Saturday, March 30, 2013

Prompt: Fantasy Island City

Thanks to Ran D on for the gorgeous visual prompt

“Descent clear in three, two, one. Clear of mercury cloud cover. Ladies and Gentlemen in the starboard quarters, you have the first view of your new home. Port side, we’ll be coming around in our minutes for your first look.”

Pentig—he still thought of himself by his old name, not his new designation as P5932—stared out the tiny window. The world below looked lush and green, not as deadly as he had heard.

“But everything there will try to kill you if you leave the island, including the water and the green stuff,” his companion said. Pentig must have spoken aloud. He turned to look at C3861, stretched on his back with his arms crossed under his head.

“Aren’t you even curious?” Pentig asked.

“Why? Once we’re inside, it’ll be just like any other prison back home.” C3861 said bitterly. He was a clone, respected throughout the art world for his photography until the Human Right-to-Work Unions got the clones outlawed and rounded up under marshal law.

Now clones and criminals alike were stripped of their identities and rights, and shipped offworld to prison colonies like Fantasy Island. Pentig shrugged and looked back out the window. He didn’t know when he might get a chance to see the outside world again, and he wanted to memorize every feature while he could.

The prison city rose on platforms high above the island in the miles-wide river that coursed across the southern continent. The river itself glinted silver in the cloud-filtered sunlight. Pentig shivered at the thought of the acid stripping through skin and bone in minutes if he went in. There was one giant tree on the island, otherwise it was covered in what looked like grass, but he knew it was sharp-bladed silicon. Under the city platforms were arrays of mechanical centers, cisterns for the precious fresh water, turbines for the wind power, and even solar panels, which he could see on top of pretty much every building the stretched into the sky, away from the deadly planet.

He has surprised by how graceful it looked. He had imagined a sprawling, squalid prison hell hole, but the view below looked more like one of the most sought after resorts on Earth.  The city, for all it was a prison, was renowned for its clean tech design and energy efficiency. There were three platforms staggered in height, with towers of all shapes and sizes, looking for all the world like a sophisticated metropolis. As the prison cargo ship curved around the island, preparing to land, Pentig saw a huge black statue with outstretched arms on the crest of the hill opposite the island. It looked human, but it predated the prison colony, and no one knew its origins.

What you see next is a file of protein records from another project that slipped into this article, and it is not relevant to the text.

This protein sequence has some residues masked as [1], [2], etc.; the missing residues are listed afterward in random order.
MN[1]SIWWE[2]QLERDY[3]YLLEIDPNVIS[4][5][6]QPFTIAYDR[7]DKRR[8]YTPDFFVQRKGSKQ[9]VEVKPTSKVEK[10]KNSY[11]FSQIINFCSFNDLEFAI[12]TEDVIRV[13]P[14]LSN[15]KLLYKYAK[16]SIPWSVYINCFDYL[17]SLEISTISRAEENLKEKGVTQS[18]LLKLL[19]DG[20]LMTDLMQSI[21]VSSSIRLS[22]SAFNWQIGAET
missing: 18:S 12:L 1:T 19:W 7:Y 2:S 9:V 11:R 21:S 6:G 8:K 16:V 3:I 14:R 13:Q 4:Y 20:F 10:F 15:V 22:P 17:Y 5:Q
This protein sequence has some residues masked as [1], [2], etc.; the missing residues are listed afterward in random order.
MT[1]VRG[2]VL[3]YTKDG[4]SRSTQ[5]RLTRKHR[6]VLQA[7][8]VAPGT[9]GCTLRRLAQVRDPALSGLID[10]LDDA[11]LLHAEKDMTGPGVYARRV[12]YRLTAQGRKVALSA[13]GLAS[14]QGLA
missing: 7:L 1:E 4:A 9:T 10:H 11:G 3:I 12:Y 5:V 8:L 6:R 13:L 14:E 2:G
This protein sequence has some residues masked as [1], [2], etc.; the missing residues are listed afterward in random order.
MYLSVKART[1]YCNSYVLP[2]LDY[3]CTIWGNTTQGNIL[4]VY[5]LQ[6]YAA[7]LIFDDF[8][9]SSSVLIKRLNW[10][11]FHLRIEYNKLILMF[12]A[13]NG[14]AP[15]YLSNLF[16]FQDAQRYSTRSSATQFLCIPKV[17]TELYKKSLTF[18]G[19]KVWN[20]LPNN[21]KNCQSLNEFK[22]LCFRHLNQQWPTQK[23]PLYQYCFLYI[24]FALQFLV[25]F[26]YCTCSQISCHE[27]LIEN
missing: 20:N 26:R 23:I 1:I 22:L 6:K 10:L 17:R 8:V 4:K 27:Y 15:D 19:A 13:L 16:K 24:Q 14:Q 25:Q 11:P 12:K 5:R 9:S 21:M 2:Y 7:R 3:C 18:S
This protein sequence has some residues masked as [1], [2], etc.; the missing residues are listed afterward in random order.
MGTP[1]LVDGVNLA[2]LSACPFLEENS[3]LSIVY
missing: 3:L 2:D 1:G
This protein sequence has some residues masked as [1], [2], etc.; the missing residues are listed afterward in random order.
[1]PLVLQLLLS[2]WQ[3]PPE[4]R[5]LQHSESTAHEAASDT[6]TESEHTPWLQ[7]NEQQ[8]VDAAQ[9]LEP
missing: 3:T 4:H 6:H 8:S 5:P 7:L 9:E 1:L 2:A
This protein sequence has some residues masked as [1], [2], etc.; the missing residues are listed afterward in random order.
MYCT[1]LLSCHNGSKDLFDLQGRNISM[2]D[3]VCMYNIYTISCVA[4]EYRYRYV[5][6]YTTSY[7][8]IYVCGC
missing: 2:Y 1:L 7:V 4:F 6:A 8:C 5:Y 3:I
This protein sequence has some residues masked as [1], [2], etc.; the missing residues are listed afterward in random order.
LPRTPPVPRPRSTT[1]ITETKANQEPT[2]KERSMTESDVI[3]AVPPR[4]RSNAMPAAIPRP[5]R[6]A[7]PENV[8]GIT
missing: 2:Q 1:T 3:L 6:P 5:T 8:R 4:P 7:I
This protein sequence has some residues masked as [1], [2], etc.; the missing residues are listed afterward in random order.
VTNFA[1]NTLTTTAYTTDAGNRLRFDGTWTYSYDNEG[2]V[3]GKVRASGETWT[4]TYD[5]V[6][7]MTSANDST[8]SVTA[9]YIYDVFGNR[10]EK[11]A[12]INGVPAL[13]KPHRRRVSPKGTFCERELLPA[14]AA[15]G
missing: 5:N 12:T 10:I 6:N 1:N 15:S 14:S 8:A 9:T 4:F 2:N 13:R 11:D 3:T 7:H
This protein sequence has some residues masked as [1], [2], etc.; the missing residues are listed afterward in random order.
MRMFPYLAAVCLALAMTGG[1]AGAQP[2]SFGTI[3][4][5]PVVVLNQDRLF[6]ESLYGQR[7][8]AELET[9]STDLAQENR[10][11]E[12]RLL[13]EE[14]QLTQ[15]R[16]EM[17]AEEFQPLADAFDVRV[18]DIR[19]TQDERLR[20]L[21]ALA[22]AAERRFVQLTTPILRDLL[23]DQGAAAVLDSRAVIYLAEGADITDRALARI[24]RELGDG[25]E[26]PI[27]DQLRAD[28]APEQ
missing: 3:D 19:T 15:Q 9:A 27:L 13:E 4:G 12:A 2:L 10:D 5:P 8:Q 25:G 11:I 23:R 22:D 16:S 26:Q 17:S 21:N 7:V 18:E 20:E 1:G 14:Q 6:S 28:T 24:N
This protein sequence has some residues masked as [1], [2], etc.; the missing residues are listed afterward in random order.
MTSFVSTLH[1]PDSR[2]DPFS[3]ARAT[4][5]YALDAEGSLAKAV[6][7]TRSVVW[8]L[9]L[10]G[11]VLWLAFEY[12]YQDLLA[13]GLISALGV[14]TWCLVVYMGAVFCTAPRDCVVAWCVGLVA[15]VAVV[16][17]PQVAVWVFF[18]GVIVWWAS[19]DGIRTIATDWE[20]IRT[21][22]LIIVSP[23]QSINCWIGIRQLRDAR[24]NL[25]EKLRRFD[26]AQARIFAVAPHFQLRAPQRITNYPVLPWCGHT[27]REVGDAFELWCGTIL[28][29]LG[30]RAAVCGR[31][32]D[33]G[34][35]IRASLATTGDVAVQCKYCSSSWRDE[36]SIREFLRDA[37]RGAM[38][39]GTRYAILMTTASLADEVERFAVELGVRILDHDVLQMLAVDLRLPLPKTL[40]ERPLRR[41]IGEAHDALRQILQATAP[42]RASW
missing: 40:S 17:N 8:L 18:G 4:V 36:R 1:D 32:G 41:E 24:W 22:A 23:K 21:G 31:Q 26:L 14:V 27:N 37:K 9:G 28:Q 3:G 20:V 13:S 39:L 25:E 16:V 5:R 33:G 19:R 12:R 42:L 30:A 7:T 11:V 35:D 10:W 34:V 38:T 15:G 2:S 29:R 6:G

They landed and waited for their cell door to open. C3861 mockingly motioned Pentig to go first. He turned every social nicety into mockery since his imprisonment. As they walked into the receiving terminal, Pentig thought it looked more like an old airport than a prison intake center. He’d seen plenty of those on Earth, and none were designed with domed glass ceilings and carved columns stretching up to support them. All the incoming prisoners wore standard issue fatigues, but Pentig saw the locals were in a variety of colorful tunics and loose pants, even some women in long dresses. He saw flashes of long hair, jewelry, and then he stopped in his tracks and stared. C3861 pushed his back to keep him moving.

There was a child, spinning a long rainbow ribbon on a stick. Pentig remembered his sisters playing with something like that. The little girl looked up and smiled at him as he passed. He looked away, feeling an uncomfortable sense of confusion and even unease. He had become used to the strict, monotonous regimen of prison life. What was this place? It didn’t look like a prison. And the people didn’t look—or act—like prisoners.

TBC (maybe)

Dogs in house:

Time writing:
~30 minutes

March word count:


  1. Prompt: Fantasy Island City

    Gwen peered through the hole in her back garden. The engineers had claimed it was only an access hatch, and would rarely be used. But it had opened of its own accord three times in the last week. And if it was a hatch to access something, it must be off to the sides, because she could see straight down to the city's lower level.

    She straightened. It was a good thing she didn't have a dog, or children, that could fall through. Although one would hope such a hole would have standard anti-grav protection. But she wasn't about to drop something living to check--a childhood of chucking various items, including supermarket fish and Polly's poor hamster, off the edge of the city had taught her the anti-grav did, indeed, only recognising living things (the hamster survived, if traumatized).

    She returned to the house and keyed in the number for the council's complaint line. It was a statement to how well things worked (hah!) on Fantasy Island that she knew it by heart.

    The council picked up, showing only a standard visual of the city from the stratosphere. "What is your complaint?" said a bored female voice.

    "The access hatch in my garden has been opening," Gwen said.

    "Say again?" said the voice, more animated.

    "The access hatch--"

    "Opening? The hatch? Don't move! A team is on the way." The screen went blank.

    1. Very nice! Good touch of backstory (and humor), and an unexpected teaser/hook at the end! I like the bored woman suddenly getting excited!